Patience and consistency are the key factors leading to success. You need to ensure that each and every time your dog heads for your wood coffee table you correct him promptly and hand him a chew toy. This may be pretty annoying at first, but gradually you should notice the attempts tapering off. It is vital that you and your family members are all on the same track, ensuring that everyone will correct in the same correct matter. All it takes is a couple of episodes that are not corrected promptly to positively reinforce the behavior and return. If you are unable to watch your dog it would be in your best interest if you would crate him until you can trust him alone.

Remember: corrections must occur within 5 seconds in order to be fully effective. Dogs do not have the same attention spans as humans do. If it takes longer than 5 seconds your dog may no longer know what he did wrong and will not be able to associate the correction with the wood chewing.

SOLVING UNDERLYING ISSUES

Only by finding the main underlying cause of your dog's chewing behavior wil cause you to be able to solve the chewing issue properly. Here is a rundown once again of popular known causes of chewing:

Physical causes:

Teething

Gum pain

Tooth pain

Psychological causes:

Boredom

Fear

Frustration

Separation anxiety

Obsessive compulsive disorders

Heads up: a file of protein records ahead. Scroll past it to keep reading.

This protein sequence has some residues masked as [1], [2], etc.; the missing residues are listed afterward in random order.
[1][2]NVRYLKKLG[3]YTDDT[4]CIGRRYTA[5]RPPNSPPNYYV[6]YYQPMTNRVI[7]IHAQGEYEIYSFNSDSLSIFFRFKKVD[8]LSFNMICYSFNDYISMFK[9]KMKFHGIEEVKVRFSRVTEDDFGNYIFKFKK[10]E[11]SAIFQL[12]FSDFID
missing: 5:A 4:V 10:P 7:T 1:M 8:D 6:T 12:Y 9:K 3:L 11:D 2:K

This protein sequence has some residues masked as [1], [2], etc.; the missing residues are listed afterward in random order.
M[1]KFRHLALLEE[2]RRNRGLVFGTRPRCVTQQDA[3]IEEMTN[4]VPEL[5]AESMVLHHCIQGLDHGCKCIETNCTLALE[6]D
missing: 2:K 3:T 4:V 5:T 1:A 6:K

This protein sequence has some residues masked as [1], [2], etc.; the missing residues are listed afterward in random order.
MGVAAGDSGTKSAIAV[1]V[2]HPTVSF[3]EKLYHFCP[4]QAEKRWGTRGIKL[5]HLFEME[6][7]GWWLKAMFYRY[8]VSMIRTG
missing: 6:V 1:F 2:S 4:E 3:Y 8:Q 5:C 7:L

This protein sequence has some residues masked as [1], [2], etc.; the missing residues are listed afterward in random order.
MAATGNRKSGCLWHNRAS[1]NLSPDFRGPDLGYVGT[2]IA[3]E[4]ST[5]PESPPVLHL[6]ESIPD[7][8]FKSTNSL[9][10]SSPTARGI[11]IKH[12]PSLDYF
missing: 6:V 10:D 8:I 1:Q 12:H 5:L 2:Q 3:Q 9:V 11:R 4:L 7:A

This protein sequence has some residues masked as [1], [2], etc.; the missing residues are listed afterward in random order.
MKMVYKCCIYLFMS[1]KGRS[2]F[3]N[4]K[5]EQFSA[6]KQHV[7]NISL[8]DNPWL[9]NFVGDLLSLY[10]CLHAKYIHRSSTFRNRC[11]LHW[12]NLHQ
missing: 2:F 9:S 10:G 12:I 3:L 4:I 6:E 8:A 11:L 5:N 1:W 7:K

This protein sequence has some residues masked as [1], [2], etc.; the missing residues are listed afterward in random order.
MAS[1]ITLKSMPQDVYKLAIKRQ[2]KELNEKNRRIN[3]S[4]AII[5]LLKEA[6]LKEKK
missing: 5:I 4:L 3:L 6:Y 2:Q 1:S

Lack of exercise

Seeking attention

The physical causes may need addressed by your vet. Your dog may need a dental cleaning or have a gum issue. The psychological causes may need addressed by a behaviorist if the above remedies do not seem to work. A dog behaviorist may help you learn tecniques to better train your dog and may recommend some medications. Do not try to address behavior issues on your own. For instance, if you tell an anxious dog to stop chewing furniture it may start chewing it's own paws or chasing its tail instead.

Chewing can be an annoying habit to get rid of, after all teeth are created for the main purpose of chewing. It is a real fact that dogs will always chew. The main deal is teaching what he can and what he cannot chew.

Hopefully some or a mix of the above remedies will help your dog stop chewing on your favorite furniture. If he ever would go back to his antics, do the same and go back to the basics. However this should be unlikely if you and your family have been patient, persistent and consistent. So hopefully let's knock on wood, pun intended!

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Comments 6 comments